Examination of Witnesses (Questions 280
TUESDAY 19 MARCH 2002
KEEBLE MP, MR
280. Competition legislation is not only complex
it is extremely slow. Frankly, it takes years. You could solve
a problem by making somebody bankrupt.
(Ms Keeble) That is only one option. There is the
Ombudsman and there is HMSO, which regulates in terms of copyright.
281. So how do you appeal against the HMSO's
decision on copyright?
(Ms Keeble) You said is there any form of regulationwho
do you complain to? There are three. We are also, I would say,
as part of the Stage 2 of the Quinquennial Review
Chairman: You can complain to the Queen, you
can complain to all sorts of people, but it is not necessarily
very effective is it?
282. You can complain to the Minister.
(Ms Keeble) Yes, you can complain to the Minister
as well, and some people do that, I have to say.
283. Where do you refer it to?
(Ms Keeble) I do not, I deal with it.
284. So if there is a problem with copyright
(Ms Keeble) No, no, it should go to the relevant person,
clearly. If there is an issue about copyright HMSO is the regulator.
If there is an issue about the Companies Act legislation, I think
you would complain to the OFTand people do complain to
the OFT and it is not actually that complicated.
285. But the evidence we have got suggests that
people feel that they have not got a regulatoror at least
not one that is effective. Why do you think that might be?
(Ms Keeble) I am sure there are some sections of the
industry that feel there is not a regulator, and it is a serious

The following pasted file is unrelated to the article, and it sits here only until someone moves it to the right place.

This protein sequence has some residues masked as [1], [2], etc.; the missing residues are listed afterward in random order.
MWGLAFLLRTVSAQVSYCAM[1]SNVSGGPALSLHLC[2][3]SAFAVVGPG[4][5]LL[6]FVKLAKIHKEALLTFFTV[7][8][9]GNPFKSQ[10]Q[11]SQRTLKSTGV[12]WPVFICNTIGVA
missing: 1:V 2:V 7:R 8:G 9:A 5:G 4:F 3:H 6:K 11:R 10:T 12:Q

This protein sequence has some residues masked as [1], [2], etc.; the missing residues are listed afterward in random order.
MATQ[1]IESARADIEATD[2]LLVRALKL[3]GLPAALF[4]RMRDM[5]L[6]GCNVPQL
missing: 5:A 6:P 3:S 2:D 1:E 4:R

issue. I would say that there are some regulatory bodies that
impact on different areas of OS work. I certainly agree it is
something we have to look at under Stage 2 of the review. I completely
agree with that. I think there are issues about governance and
regulation which are extremely important and which we have to
deal with. I think the area where there is a gap is the area of
regulation for the geographic information market, as it were.
There is a gap there, I would agree.
286. On that subject, the Committee has had
sight of an article by the AGI (Association for Geographic Information)
Chair, which says of the Quinquennial Review: "It presents
an almost complacent view that there are no problems facing Ordnance
Survey that cannot be solved by giving it a little more competitive
market edge and paying its executives more". Do you think
the review could have been more effective if it had started by
considering OS's key role in the area, for example, that you just
mentioned, rather than taking it as a given?
(Ms Keeble) Yes. AGI was actually on the steering
group for the Quinquennial Review, of course, as were DTLR (my
department), the Cabinet Office and the Treasury. So they did
have an opportunity to make comments about what they thought about
the conduct of the review then. I think it is fair to say that
287. Wait a minute, the steering committee set
up the guidelines for doing the review; it did not actually produce
the review, did it?
(Ms Keeble) No, but I think if you are on the steering
288. So if you set up the guidelines you hope
someone is going to do the job vigorously. You can then hardly,
as a minister, complain if one of those people who set up the
guidelines feels that it was a whitewash.
(Ms Keeble) I still think that if you have particular
views about what a Quinquennial Review should cover and if you
think there is an issue about the core function and purpose of
OS, I think it would be fair to expect an organisation to flag
that up as something
289. Surely that was flagged up as part of the
(Ms Keeble) I would still repeat that AGI did have
a voice, they were not completely excluded from the process,
290. No, but they said "This is a key issue"
and then when the review was completed it did not really address
(Ms Keeble) They had a role on the steering group
and they were party to setting up the review. I think it is fair
to flag that up. I would say that I think that the Quinquennial
Review went very thoroughly through the options open to OS. There
are clearly issues that need to be looked at very carefully in
Stage 2 of the review, which is why we have gone down that road